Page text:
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Loria denies report he meddled in pitcher flip-flop; Redmond said it was organizational decision

Marlins owner Jeffrey Loria denied a Yahoo! report Friday he personally mandated the lineup card change that flip-flopped starting pitchers Jose Fernandez and Ricky Nolasco before a doubleheader Tuesday in chilly Minnesota and did not sit well with the clubhouse.

“I had nothing to do with the decision,” Loria told FOXSports.com on Friday. “I was informed of the decision by the baseball department. I told them it was their call.

“I don’t make decisions on who to pitch and when, how to go about it — that’s not my role. Sometimes they call me and tell me what they’re doing. But I don’t call them up and say, ‘This is what is going to happen.’ That’s not true.”

Loria told FoxSports he was discussing his primary business -- art -- at the time he received a call about the pitching changes from general manager Michael Hill. “I was engaged in discussions in the world about pictures, as in paintings, not pitchers, guys who can or can’t paint the strike zone,” he said.

Citing three unnamed sources, Yahoo! reported Loria insisted Fernandez, the team's prized 20-year-old rookie, pitch in the first half of the doubleheader at frigid Target Field instead of the scheduled Nolasco because the day game was expected to be warmer. The temperature at Fernandez's first pitch (38 degrees) was actually colder than at the beginning of Nolasco's start (42 degrees).

For doubleheaders, it is normal protocol to allow the pitcher with the most seniority to have his choice of games. Nolasco is the team's all-time wins leader and its opening day starter. Fernandez had made only three big-league starts going in to Tuesday.

Nolasco's agent Matt Sosnick told The Miami Herald Thursday: “I know it wasn’t the manager’s decision, and [front-office executives] Larry Beinfest and Mike Hill have too much integrity to make that type of call. Whoever made the choice would have to have so little social and emotional awareness that would totally have a lack of understanding of how it would affect Ricky and the manager.”

Marlins manager Mike Redmond, who was reportedly embarrassed by the decision made above his head, was asked about the new reports on Friday.

"We were all on the call," Redmond said. "It was an organizational decision. I'll leave it at that."

Comments

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First, kill all the lawyers

Who cares what the agent Matt Sosnick says,hes just another blood sucking scumbag like the rest of them

bob

Man, only 20 games in and already Loria is contradicting the manager. I wonder if Jack McKeon is coming back again this season.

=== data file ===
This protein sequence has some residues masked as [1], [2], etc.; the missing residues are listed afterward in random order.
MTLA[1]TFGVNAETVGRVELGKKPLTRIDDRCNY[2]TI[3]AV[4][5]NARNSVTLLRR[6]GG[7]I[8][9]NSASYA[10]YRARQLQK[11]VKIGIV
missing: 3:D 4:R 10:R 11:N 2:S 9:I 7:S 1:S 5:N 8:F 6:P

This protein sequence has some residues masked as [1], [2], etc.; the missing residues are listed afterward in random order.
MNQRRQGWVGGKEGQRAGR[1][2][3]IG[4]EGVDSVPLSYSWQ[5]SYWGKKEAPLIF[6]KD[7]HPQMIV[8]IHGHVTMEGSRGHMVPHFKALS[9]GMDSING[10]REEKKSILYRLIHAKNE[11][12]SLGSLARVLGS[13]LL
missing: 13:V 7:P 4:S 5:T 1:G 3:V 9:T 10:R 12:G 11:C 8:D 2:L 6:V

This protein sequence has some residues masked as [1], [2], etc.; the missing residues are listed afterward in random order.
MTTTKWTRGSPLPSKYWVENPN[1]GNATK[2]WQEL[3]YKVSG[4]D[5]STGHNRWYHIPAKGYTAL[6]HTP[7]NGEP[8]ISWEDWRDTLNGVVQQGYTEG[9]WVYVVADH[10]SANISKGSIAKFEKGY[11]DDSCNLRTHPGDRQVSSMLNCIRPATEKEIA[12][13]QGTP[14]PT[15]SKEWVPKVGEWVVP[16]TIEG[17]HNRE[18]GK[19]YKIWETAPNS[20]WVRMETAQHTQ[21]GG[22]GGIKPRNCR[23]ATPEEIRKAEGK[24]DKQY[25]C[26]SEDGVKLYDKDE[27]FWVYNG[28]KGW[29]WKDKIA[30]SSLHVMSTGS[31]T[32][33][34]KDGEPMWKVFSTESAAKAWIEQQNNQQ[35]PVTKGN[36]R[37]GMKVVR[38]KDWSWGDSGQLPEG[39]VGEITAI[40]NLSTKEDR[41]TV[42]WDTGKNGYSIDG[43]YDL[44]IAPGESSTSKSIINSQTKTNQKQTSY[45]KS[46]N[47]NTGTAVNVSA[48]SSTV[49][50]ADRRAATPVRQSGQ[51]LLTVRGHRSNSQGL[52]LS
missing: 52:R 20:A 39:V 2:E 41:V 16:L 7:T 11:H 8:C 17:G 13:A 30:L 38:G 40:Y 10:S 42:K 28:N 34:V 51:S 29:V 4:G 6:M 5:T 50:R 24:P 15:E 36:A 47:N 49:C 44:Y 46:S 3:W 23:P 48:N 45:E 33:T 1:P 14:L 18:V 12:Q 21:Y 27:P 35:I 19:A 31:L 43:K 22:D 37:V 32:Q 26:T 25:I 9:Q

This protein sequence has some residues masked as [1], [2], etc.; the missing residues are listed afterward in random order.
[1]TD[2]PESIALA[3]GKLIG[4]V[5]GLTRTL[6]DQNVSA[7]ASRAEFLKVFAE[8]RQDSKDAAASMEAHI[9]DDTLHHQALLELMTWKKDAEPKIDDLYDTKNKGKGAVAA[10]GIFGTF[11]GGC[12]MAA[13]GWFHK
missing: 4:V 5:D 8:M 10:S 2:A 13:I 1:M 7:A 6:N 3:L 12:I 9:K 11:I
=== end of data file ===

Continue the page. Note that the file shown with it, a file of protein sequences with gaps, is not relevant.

Glags

At some point names have to be named. I don't doubt that it went down as its being reported but its just to easy and slimy to quote an anonymous source and write a story. I will punch anonymous source in the throat.

Carlos

Loria should be the new manager. Let him find out how hard it is to be a manager.

Fan looking for a Team

loria denied that he lied to Reyes about buying a house in Miami, that he wouldn't trade Burhle or Reyes, now that he didnt give the order to change pitchers???? Looks like loria is the only guy who tells the truth...NOT!

Dionysus Thelxinoe

Manny, are you new at this internet thing? Or is it that no one has yet taught you how to drop a link to the story that YOU are referencing?

Also, interesting use of the word "pummeled." I switched away from the game late last night, certain that the MAAArlins could not overcome the late two-run deficit, only to wake up to a headline about their being "pummeled." I thought, Geez, how many runs did they give up in the 9th??? And I see that the final score remained 4-2! They lost by ONE SWING OF THE BAT, Manny!!! You call that getting pummeled?

Did you write for The National Enquirer before this?

Dionysus Thelxinoe

Of course, Loria made it happen. He didn't HAVE to order them to do it, he just has to make his wishes known, knowing that a 1st year manager who wouldn't otherwise even be in the big leagues will not oppose him 20 games into his tenure.

Personally, I think the story was hyped by Nolasco's agent as a way of ensuring his exit sooner rather than later. If that's the case, look for more Loria headlines involving Nolasco between now and the trading deadline.

Dionysus Thelxinoe

Come to think of it, if it works for Nolasco, look for Stanton's agent to follow suit, planting stories about Loria's ego and meddling. Everyone knows that aside from being a liar, he's impetuous and doesn't tolerate criticism from anyone on his payroll.

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